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Using Components

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Most of the visual classes you interact with in Sencha Touch are Components. Every Component in Sencha Touch is a subclass of Ext.Component, which means that they all support a common set of configuration properties, runtime properties, methods, and events.

A component dynamically outputs a <div> element.

Configs that you will typically apply to a component include the following:

Config Property Description
cls String. The name of a CSS class to apply to the component.
contentEl Ext.Element/HTMLElement/String. The contents of an HTML DOM element with the specified ID to be displayed inside of the component.
data Array/Object. An initial set of data to be processed through an Ext.XTemplate and output as markup.
disabled Boolean. Enables/Disables a component.
height Number/String. The height of the component, must be a valid CSS length value, e.g: 300, 100px, 30%
hidden Boolean. Hides/Shows the component.
hideAnimation String/Mixed. Animation effect to apply to the component when it is hidden. Options include 'fadeOut', 'slideOut'
margin The margin to use on this Component. Can be specified as a number (in which case all edges get the same margin) or a CSS string like '5 10 10 10'
html String/Ext.Element/HTMLElement. Optional HTML content to render inside this Component, or a reference to an existing element on the page.
styleHtmlContent Boolean. true to automatically style the HTML inside the content target of the component.
tpl An Ext.XTemplate definition that uses special markup to loop through a data structure and generate HTML.
width Number/String. The width of this Component; must be a valid CSS length value, e.g: 300, 100px, 30%

Note: The following examples that demonstrate using Ext.Component have the following style class defined:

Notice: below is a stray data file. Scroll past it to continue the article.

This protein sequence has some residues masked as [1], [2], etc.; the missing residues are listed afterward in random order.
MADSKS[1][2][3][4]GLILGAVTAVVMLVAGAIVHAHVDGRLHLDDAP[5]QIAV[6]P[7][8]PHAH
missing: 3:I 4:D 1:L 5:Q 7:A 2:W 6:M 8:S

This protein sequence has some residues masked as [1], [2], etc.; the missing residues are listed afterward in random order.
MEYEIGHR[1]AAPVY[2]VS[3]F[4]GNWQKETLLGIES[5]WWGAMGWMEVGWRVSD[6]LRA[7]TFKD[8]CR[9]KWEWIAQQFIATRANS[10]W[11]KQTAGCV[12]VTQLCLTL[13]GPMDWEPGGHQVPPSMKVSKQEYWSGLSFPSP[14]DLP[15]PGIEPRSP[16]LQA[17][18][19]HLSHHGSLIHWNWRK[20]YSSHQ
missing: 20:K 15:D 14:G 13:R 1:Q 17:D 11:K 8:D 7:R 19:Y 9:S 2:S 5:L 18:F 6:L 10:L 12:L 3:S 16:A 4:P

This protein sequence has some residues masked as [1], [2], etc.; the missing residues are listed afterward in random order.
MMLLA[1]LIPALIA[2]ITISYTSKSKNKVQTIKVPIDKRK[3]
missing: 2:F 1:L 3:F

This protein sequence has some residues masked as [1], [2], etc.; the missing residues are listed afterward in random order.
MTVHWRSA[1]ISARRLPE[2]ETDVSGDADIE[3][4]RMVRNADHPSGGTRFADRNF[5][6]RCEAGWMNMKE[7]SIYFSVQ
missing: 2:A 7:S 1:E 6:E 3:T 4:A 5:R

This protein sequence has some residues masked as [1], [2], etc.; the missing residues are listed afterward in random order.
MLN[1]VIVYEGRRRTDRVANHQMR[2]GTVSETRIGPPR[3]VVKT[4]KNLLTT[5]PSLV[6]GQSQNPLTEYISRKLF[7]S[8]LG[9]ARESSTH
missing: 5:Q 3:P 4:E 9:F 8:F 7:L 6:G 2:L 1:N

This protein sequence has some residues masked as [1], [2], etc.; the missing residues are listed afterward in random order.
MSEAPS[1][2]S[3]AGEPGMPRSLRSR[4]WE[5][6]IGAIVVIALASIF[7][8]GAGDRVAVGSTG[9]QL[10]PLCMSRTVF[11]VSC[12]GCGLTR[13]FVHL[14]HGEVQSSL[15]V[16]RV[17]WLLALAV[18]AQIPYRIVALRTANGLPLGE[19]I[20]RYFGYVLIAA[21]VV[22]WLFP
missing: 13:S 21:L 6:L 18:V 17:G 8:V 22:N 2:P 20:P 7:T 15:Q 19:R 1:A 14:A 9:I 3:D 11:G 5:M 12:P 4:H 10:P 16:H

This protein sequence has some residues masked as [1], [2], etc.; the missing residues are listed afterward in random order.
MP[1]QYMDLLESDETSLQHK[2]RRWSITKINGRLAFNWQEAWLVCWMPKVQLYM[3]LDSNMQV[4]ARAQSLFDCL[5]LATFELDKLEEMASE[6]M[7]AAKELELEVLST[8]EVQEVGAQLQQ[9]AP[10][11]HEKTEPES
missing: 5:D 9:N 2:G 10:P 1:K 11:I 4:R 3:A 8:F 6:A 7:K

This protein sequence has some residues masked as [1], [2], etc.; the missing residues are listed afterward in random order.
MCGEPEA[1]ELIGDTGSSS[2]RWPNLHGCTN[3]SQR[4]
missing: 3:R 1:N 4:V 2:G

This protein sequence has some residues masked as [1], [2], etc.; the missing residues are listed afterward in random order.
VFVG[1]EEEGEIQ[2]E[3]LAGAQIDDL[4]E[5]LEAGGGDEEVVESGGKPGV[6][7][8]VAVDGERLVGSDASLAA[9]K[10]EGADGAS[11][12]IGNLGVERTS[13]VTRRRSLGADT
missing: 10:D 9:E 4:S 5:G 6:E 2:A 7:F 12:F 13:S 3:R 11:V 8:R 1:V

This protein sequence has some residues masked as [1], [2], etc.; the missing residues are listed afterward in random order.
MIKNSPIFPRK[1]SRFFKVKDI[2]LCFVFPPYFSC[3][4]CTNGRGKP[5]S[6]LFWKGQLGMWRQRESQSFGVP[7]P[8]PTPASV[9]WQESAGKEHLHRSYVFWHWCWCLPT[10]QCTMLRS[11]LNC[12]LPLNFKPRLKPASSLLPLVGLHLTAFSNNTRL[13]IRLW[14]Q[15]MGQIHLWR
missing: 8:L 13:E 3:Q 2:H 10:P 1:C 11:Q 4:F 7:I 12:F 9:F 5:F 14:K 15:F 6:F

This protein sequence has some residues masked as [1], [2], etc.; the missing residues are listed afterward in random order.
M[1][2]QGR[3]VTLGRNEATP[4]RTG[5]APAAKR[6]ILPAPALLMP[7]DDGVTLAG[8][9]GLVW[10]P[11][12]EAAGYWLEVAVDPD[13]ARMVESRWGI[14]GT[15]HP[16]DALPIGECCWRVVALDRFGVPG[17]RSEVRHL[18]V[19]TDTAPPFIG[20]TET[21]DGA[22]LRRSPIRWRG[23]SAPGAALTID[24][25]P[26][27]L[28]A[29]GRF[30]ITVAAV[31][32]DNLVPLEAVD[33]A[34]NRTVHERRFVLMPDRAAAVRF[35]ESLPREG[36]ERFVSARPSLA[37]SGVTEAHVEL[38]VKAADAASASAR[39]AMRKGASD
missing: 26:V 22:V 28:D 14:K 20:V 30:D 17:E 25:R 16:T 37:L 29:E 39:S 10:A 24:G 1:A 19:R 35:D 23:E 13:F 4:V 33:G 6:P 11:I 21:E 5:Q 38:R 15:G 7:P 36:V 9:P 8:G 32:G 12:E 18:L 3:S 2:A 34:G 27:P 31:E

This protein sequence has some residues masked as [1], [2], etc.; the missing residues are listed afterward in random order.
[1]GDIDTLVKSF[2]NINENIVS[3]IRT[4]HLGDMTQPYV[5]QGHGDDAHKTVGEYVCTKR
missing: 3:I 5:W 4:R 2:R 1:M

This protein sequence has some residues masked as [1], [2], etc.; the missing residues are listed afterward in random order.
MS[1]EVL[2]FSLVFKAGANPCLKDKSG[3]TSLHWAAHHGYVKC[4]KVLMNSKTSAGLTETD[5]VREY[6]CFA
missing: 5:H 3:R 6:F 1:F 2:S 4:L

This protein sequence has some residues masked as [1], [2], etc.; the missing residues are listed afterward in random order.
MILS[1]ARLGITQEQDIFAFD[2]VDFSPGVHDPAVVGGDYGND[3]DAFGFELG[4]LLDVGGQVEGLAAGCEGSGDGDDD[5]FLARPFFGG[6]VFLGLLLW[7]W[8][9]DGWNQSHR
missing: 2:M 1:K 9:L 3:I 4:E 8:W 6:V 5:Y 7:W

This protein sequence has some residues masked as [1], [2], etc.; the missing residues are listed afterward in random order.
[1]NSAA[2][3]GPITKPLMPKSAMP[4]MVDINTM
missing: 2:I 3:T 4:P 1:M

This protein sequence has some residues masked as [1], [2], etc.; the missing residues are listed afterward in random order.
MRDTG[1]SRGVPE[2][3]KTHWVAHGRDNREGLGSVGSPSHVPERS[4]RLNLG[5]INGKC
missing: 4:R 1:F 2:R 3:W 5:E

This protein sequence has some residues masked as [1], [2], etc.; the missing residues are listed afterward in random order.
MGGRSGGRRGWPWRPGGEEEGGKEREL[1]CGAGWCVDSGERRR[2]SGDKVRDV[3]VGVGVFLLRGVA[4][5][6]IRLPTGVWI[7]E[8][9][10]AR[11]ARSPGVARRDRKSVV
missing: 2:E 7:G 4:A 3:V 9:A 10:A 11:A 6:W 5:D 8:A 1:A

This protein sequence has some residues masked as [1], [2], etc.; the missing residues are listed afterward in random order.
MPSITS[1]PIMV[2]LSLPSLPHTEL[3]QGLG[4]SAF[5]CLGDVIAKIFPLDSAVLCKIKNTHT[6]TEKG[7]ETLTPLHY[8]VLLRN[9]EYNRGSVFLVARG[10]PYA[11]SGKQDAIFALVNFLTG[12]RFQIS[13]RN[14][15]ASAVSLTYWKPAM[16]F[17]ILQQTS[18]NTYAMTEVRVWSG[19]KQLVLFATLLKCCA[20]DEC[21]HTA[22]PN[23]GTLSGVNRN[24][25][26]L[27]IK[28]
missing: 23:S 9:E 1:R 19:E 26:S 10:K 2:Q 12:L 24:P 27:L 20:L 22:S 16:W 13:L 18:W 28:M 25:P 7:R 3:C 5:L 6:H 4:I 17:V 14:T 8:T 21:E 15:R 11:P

.colorize {
 border: 1px dotted red;
 background-color: yellow;
}

Instantiating a Component with a CSS Class

The following example instantiates a component into a viewport, rendering "Hello World" as its output:

Using Ext.Component to output HTML
Ext.Viewport.add(
 {
  xtype: 'component',
  html: 'Hello World',
  cls: 'colorize',
  width: 200,
  height: 100
 }
);

Styling HTML

Typically you will want to assign the styleHtmlContent: true property to your component if you are using it to output HTML as illustrated below. Note that by applying this configuration attribute, the markup styles more closely align with default browser behavior and add a margin to the component.

Using styleHtmlContent:true
Ext.Viewport.add(
 {
  xtype: 'component',
  html: 'Hello World',
  cls: 'colorize',
  styleHtmlContent: true,
  width: 200,
  height: 100
 }
);

Consuming Content from the Index Page

Use the contentEl property to direct the component to output the contents of a DOM element. In this example, assume that the index.html page contains the following markup:

<div id="myContent" style="display:none">
<strong>Hello World</strong>
</div>

Using contentEl to display innerHTML items
Ext.Viewport.add(
 {
  xtype: 'component',
  contentEl: 'myContent',
  cls: 'colorize',
  styleHtmlContent: true,
  width: 200,
  height: 100
 }
);

Using an XTemplate

Generating Markup from Templates

Use the tpl property to define an XTemplate that generates markup from a Javascript data structure as illustrated by the following example:




Ext.Viewport.add(
 {
  xtype: 'component',
  itemId: 'mycomponent',
  tpl: 'Hello to {firstName} {lastName}',
  cls: 'colorize',
  width: 200,
  height: 100,
  styleHtmlContent: true
 });
 
 // define a sample data object
 var myData = {
  firstName: 'Steve',
  lastName: 'Drucker'
 };
 
 // get a pointer to the component instance
 var myCmp = Ext.ComponentQuery.query('#mycomponent')[0];
 
 // transmit data to the component and process through the template
 myCmp.setData(myData);

Note the following:

  • XTemplate field placeholders are defined by curly braces { }
  • You can use the Ext.ComponentQuery.query() method (covered in detail later in this course) to use define a pointer to a component instance by using CSS selector syntax

XTemplates are covered in detail later in this course.

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